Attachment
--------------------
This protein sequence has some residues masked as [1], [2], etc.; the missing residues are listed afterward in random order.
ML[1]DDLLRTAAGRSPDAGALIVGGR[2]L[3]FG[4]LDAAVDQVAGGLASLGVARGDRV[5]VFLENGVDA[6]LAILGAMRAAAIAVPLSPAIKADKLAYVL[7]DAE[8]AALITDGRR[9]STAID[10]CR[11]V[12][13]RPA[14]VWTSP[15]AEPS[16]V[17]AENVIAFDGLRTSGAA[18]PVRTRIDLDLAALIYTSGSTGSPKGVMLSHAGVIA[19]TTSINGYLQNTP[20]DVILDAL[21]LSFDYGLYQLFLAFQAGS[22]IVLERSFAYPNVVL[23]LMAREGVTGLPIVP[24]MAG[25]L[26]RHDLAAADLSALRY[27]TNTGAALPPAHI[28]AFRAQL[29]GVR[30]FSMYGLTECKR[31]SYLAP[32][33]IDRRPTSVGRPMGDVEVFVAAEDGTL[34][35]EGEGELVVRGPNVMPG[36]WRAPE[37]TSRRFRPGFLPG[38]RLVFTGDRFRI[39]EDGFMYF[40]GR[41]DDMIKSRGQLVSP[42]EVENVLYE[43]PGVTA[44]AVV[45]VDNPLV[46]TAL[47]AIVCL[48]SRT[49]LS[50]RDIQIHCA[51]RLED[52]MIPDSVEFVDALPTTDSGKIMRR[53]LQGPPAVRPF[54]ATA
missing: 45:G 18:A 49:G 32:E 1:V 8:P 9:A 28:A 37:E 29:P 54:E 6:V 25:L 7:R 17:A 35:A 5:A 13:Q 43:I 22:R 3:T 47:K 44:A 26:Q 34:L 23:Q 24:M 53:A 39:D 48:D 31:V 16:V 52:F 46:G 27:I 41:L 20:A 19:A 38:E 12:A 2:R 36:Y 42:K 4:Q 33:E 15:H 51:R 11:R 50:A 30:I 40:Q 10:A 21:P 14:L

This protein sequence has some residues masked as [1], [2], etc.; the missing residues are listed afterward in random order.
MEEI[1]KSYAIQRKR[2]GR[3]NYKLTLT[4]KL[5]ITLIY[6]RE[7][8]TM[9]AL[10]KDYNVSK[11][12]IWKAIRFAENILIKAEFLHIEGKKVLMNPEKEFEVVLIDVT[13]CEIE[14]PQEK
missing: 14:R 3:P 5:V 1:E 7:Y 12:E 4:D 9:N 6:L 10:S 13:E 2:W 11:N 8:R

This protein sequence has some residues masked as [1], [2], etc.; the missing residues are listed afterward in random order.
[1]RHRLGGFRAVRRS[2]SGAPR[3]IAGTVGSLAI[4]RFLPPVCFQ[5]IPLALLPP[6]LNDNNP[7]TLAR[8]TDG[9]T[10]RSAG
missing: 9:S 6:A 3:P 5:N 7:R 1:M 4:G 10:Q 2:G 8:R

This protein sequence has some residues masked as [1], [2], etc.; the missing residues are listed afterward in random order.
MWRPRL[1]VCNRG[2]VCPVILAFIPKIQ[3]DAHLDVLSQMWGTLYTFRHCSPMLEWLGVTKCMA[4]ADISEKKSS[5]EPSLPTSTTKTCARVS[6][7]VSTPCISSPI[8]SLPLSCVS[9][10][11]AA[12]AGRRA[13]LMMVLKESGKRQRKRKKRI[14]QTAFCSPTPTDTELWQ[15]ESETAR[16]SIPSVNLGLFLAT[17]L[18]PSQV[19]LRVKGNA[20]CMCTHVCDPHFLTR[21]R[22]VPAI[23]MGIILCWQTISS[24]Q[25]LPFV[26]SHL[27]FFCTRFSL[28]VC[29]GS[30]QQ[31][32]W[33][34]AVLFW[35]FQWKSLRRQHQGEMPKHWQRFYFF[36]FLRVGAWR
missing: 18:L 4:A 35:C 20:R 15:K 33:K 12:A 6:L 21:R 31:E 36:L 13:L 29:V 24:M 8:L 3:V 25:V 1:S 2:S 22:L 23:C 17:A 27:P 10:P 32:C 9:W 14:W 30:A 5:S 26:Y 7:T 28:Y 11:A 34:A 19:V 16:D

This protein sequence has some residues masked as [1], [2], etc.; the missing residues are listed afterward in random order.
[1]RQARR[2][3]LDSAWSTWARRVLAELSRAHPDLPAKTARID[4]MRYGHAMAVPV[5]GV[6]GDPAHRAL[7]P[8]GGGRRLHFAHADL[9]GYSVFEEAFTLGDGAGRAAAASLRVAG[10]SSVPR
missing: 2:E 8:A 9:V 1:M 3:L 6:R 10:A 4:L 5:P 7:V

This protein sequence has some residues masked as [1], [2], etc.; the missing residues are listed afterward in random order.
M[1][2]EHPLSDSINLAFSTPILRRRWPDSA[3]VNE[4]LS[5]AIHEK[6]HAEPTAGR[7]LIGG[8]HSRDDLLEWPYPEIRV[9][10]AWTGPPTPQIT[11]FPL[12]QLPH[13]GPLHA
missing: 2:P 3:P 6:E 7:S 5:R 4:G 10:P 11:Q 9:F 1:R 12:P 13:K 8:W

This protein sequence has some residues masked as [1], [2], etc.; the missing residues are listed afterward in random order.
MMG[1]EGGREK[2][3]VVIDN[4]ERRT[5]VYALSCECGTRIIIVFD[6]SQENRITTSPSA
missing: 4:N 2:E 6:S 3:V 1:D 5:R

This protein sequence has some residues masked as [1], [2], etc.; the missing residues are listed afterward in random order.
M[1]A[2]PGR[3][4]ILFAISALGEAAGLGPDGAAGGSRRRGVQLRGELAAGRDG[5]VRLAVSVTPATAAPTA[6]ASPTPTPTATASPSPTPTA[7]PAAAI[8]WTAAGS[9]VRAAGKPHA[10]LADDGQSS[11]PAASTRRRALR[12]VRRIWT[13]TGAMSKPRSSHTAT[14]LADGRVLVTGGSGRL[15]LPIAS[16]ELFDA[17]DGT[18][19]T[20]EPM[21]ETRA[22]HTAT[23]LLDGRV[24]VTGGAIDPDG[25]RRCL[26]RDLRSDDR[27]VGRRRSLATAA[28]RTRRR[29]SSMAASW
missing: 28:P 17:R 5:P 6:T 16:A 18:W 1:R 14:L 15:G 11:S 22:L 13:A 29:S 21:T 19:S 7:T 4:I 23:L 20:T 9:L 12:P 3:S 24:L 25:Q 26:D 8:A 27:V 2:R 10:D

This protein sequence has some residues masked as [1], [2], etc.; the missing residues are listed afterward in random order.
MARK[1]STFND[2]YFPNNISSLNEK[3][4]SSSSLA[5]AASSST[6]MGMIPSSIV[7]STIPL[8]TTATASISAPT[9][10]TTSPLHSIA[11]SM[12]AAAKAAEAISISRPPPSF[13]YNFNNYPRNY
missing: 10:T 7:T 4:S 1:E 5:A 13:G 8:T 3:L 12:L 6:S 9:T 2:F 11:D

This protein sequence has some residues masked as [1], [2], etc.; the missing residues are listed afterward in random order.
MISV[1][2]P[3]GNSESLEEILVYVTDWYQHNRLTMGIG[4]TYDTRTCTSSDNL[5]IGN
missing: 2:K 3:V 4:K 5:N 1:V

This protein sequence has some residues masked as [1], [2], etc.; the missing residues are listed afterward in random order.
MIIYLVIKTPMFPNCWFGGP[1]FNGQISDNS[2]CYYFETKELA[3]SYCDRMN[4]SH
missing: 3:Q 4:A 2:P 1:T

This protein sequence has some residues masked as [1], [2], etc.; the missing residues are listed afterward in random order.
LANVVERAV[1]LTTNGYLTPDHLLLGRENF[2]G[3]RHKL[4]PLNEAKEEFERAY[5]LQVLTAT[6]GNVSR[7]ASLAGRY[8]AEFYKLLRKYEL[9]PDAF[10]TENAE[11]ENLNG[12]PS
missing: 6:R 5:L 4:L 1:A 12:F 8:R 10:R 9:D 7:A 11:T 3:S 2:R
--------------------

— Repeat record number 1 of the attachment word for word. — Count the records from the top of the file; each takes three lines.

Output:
This protein sequence has some residues masked as [1], [2], etc.; the missing residues are listed afterward in random order.
ML[1]DDLLRTAAGRSPDAGALIVGGR[2]L[3]FG[4]LDAAVDQVAGGLASLGVARGDRV[5]VFLENGVDA[6]LAILGAMRAAAIAVPLSPAIKADKLAYVL[7]DAE[8]AALITDGRR[9]STAID[10]CR[11]V[12][13]RPA[14]VWTSP[15]AEPS[16]V[17]AENVIAFDGLRTSGAA[18]PVRTRIDLDLAALIYTSGSTGSPKGVMLSHAGVIA[19]TTSINGYLQNTP[20]DVILDAL[21]LSFDYGLYQLFLAFQAGS[22]IVLERSFAYPNVVL[23]LMAREGVTGLPIVP[24]MAG[25]L[26]RHDLAAADLSALRY[27]TNTGAALPPAHI[28]AFRAQL[29]GVR[30]FSMYGLTECKR[31]SYLAP[32][33]IDRRPTSVGRPMGDVEVFVAAEDGTL[34][35]EGEGELVVRGPNVMPG[36]WRAPE[37]TSRRFRPGFLPG[38]RLVFTGDRFRI[39]EDGFMYF[40]GR[41]DDMIKSRGQLVSP[42]EVENVLYE[43]PGVTA[44]AVV[45]VDNPLV[46]TAL[47]AIVCL[48]SRT[49]LS[50]RDIQIHCA[51]RLED[52]MIPDSVEFVDALPTTDSGKIMRR[53]LQGPPAVRPF[54]ATA
missing: 45:G 18:A 49:G 32:E 1:V 8:P 9:A 28:A 37:E 29:P 54:E 6:V 25:L 7:R 17:A 35:A 5:A 13:Q 43:I 22:R 3:T 47:K 44:A 26:Q 34:L 23:Q 24:M 53:A 39:D 48:D 31:V 16:V 52:F 46:G 27:I 41:L 20:A 19:A 38:E 12:A 2:R 36:Y 42:K 4:Q 33:E 15:H 51:R 11:R 50:A 30:I 40:Q 10:A 21:P 14:L